From the art deco district of Miami to the 19th-century farmsteads of Oregon, America is learning to recognize and save its architectural landmarks. Focusing on local historic buildings, nearly 5,000 preservation and civic groups around the country will hold special events as part of National Historic Preservation Week, May 15-19. That week will be a celebration sponsored by the National Trust for Historic Preservation, based in Washington, D.C.
The theme for Preservation Week this year, ''Preservation is taking care of America,'' was chosen to highlight quality rehabilitation and quality maintenance work that are being done on both private homes and commercial buildings around the country, says Kate Merlino of the National Trust for Historic Preservation. ''We want to raise public awareness about how preservation contributes to the community.''
The wealth of events planned for the observance reflects the surge of interest during the past decade in both the aesthetic and economic benefits of historic preservation. According to Ms. Merlino, 10 years ago there were approximately 2,000 organizations nationwide involved in preservation work. Today there are more than 5,000. Tax benefits for renovating historic buildings ''have been a tremendous boon to the preservation movement,'' she notes.
In an enthusiastic response to Preservation Week, states such as Ohio, Illinois, and Florida have extended the celebration to a month or more of activities.
Ohio, which has one of the largest numbers of listings on the historic register, will hold 92 events during May sponsored by approximately 170 preservation organizations, neighborhood groups, and civic organizations.
Chicagoans can choose from events organized by 25 preservation-related groups in the area. One of the highlights is the annual Frank Lloyd Wright Housewalk in Oak Park on May 19, sponsored by the Frank Lloyd Wright Home and Studio Foundation. On June 3, The Chicago Architecture Foundation is offering a Gold Coast tour through the Astor Street Historic District and the elegant buildings along Lake Shore Drive. The buildings feature styles such as Queen Anne, Tudor revival, modern, art deco, and Romanesque revival.
In Florida, the Dade Heritage Trust, a nonprofit county preservation organization, is co-sponsoring a series of weekend events with local preservation groups throughout Dade County. One unusual activity already held was a day-long canoe trip from Kennedy Park in Coconut Grove along Biscayne Bay to a 19th-century home called ''The Barnacle'' for a tour and picnic lunch.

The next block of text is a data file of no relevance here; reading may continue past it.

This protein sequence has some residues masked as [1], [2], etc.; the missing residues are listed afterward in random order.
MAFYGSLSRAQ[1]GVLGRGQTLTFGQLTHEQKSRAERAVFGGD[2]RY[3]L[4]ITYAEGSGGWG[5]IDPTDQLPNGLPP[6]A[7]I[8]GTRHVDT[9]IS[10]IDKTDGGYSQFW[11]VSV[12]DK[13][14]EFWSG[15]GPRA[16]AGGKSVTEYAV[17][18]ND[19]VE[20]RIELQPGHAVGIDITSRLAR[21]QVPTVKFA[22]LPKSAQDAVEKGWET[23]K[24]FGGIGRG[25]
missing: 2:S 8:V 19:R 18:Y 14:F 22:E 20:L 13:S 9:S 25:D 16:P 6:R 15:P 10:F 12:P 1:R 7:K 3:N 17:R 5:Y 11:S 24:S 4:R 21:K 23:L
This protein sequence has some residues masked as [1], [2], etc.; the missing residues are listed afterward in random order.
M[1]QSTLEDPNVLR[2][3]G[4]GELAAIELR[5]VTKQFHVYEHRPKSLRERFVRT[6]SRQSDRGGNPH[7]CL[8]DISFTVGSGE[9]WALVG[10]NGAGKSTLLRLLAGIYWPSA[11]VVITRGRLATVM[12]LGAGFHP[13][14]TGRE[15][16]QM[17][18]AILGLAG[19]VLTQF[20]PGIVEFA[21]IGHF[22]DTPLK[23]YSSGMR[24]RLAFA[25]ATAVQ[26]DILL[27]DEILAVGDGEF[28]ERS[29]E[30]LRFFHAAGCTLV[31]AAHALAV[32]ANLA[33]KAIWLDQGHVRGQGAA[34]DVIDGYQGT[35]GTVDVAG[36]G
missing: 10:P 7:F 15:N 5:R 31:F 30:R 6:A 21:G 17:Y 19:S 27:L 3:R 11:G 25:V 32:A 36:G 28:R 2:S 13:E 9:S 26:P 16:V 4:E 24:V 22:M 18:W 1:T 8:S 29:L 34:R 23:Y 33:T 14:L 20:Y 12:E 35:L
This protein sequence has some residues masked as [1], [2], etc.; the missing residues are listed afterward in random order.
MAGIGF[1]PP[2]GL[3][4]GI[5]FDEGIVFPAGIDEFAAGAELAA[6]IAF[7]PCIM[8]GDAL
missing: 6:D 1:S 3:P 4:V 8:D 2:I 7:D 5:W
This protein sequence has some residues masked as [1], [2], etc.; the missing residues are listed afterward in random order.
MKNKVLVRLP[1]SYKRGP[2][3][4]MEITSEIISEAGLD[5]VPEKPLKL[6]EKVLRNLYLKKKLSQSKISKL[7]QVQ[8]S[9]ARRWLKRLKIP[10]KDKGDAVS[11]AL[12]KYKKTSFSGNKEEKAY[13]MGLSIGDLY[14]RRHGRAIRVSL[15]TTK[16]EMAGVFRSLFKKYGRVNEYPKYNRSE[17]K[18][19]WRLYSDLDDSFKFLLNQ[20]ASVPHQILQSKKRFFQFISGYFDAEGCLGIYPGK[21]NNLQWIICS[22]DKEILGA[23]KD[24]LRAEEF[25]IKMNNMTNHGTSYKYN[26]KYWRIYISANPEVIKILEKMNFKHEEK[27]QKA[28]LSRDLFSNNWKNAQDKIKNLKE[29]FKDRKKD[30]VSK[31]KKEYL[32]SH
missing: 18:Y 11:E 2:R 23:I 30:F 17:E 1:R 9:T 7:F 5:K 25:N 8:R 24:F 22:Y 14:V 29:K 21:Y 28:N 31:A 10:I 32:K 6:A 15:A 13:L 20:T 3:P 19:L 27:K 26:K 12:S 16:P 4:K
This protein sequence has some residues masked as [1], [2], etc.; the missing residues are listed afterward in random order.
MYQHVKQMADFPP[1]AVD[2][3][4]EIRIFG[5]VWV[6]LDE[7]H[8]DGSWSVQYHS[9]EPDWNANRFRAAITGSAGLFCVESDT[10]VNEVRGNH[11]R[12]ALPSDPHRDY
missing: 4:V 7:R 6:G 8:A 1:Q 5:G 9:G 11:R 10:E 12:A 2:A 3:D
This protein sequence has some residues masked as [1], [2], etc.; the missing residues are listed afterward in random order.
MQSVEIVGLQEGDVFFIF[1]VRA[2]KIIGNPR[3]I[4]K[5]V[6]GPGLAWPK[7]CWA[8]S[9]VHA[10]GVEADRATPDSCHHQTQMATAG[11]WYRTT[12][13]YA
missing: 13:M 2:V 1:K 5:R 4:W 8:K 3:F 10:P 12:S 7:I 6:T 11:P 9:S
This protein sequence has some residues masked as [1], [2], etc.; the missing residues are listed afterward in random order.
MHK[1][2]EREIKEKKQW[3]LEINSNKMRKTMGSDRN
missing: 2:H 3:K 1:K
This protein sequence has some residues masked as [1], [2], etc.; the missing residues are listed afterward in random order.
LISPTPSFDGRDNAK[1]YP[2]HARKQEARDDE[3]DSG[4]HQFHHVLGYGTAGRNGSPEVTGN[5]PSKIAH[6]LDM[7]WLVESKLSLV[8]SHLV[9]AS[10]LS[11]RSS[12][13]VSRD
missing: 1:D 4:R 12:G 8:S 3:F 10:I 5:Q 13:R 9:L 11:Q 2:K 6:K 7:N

On May 16, Floridians who are politically inclined can participate in ''Preservation Day in Tallahassee,'' when they will have the opportunity to lobby their local legislators for special incentives for owners of historic buildings. There will be special charter flights from major Florida cities to the state capital for the day.
During the week there will also be lunchtime walking tours of downtown Miami and the art deco district. On May 19, the Miami Design Preservation League and the Miami Beach Historic Preservation Board will sponsor the ''Moon Over Miami Ball,'' a formal dance with '30s attire held in the Versailles, an art deco hotel.
In Wisconsin, Milwaukee is featuring historic movie houses with an exhibit and tour under the theme ''When Milwaukee Loved Movie Palaces.'' The tour, sponsored by Wisconsin Heritages Inc. and the University of Wisconsin, Milwaukee , will be held on May 19. The exhibit runs from May 12 to June 30 at the Pabst Mansion.
Arizona, a state fairly new to the preservation effort, plans a statewide ''Heritage Hunt'' organized by local preservation groups. Community members will scout through their towns and neighborhoods to identify previously overlooked buildings that may qualify for the National Register of Historic Places.
''We expect to find some good surprises,'' says Marsha Weiziger of the Heritage Foundation of Arizona, particularly in rural communities that have not yet been surveyed for historic buildings.
Unlike many areas of the country where Victorian buildings are the focus of current preservation efforts, Arizona's indigenous styles include adobe structures built prior to the 1880s, bungalows in the prairie-school style, and Spanish-revival style from the 1920s and 1930s.
''It's an ongoing struggle to make people realize we have structures that may not be at the forefront of American architecture, but that say something about Arizona and its history,'' she says.
Oregon is also recognizing its historic structures in rural areas. In Douglas County, for example, local preservation groups are conducting tours of turn-of-the-century farmsteads during Preservation Week.
''We're beginning to focus on conserving rural resources such as farmhouses, sheds, and fence lines,'' says Eric Eiseman of the Historic Preservation League of Oregon. In other parts of the state there will be about 50 events in nearly 30 cities.
Among the many preservation-related activities in California is an architectural crafts fair co-sponsored by the Los Angeles Conservancy and the Workman and Temple Homestead located in the City of Industry 20 miles east of downtown Los Angeles. Twenty artisans will demonstrate techniques of wood and stone carving, roof thatching, ironwork, and mural painting at an all-day fair on May 19.
''Our goal is an educational one,'' says Barbara Brinkman of the Workman and Temple Homestead, which has two restored residences on its site that date from the 1870s and the 1920s. ''We want to bring restoration to the public eye and highlight the fact that restoration and rehab are going on and there is value in looking back at times past. It brings a sense of history to the community.''